A Reading Life

The distinct literary landscape of Weimar noir

By Katherine A. Powers
Globe Correspondent / May 2, 2010

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There are worlds in literature that have hived off from the geographical and historical locations from which they arose. Over the years, through pages of print, these places have acquired independent existences, emblematic moods, populations, and ways of life. There is, for instance, England of the Regency period, alive with contested inheritances and uncontrollable lust, headstrong orphans in chemises and untamed lords in riding boots. There is the American South of southern gothic with its grotesques and crazies, its corn liquor, incest, and revenge. There are the suburbs and exurbs of novels of middle-class angst filled with people working out who they are. And of course, there’s the realm of noir: Menacing, sleazy, and originally patrolled by high-strung man-eaters. The world of noir is the most literary territory of all and has many divisions, including small-town, big-city, and Weimar Berlin.

The Berlin of 1919 to 1933 as conjured in short stories, novels, and feuilletons is cold, cruel, and crummy. It is louche and violent, a world of hectic gaiety, anomie, and shabby expedience. Looking at it just from the vantage of my own reading, I see Joseph Roth and Alfred Döblin as its original delineators, and after them come Christopher Isherwood and Katherine Anne Porter to situate it in the English language. From there it continues to thrive in its own unwholesome, crepuscular way, now, especially, as an arena for the investigations and bleak soul-searchings of good-guy detectives. I know three: Bernie Gunther of Philip Kerr’s early novels and Nikolai Hoffner of two novels, so far, by Jonathan Rabb. And, just arrived, is police-inspector Armina Treffen of Craig Nova’s “The Informer” (Shaye Areheart, $26).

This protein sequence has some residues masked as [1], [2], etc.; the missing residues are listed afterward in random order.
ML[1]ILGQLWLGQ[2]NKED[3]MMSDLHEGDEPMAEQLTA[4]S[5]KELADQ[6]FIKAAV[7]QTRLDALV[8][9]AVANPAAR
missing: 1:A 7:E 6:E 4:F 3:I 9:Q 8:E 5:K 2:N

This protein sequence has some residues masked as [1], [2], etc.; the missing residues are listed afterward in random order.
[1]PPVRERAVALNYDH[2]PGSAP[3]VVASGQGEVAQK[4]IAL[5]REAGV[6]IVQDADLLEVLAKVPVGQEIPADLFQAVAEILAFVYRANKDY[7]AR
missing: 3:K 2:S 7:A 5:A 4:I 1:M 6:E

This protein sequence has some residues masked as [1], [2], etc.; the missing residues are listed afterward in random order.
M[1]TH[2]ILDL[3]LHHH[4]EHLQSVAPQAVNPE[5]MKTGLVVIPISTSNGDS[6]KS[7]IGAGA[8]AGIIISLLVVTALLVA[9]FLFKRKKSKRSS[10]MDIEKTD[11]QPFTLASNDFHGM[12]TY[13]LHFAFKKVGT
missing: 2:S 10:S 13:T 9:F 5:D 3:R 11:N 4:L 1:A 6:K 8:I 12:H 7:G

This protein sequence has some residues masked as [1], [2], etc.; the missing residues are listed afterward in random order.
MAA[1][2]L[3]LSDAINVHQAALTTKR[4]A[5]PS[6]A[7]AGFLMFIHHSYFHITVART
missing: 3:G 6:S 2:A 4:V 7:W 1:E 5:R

Armina, 26, is twice embattled in her position as an investigator of serious crimes: as a woman and as one who puts the integrity of her job before political considerations. When we first meet her she has been called to the scene of the murder of a young prostitute, a death that is clearly the work of a serial killer and rapist who has been notching up victims in the Tiergarten. The hunt for this man brings Armina into contact with the book’s other main character, Gaelle Altman, a 22-year-old prostitute.

Born of a respectable family, Gaelle has been badly scarred in an accident, which deformity has made her an outsider, filled her with self-loathing, and propelled her into a squalid life on the streets. There her services are peddled by Felix, a wizened 16-year-old who is lame and creepy. Lonely to the core, Gaelle further compounds her isolation by selling information to political groups, regardless of their beliefs and goals. The grim paradox, superbly conveyed by Nova, is that she is not really motivated by money, but rather by the intensity of her yearning to believe in something and to belong. “Why,” she asks herself, “couldn’t she get one man, one group, someone to act in a way that she could trust?” Why? Because, as we see as the story unfolds, both the thugs and party officials of the right and the agitators and Moscow patsies of the left are cynics and frauds; because she herself is hollowed out by neediness; and because German society has lost civil and social cohesion.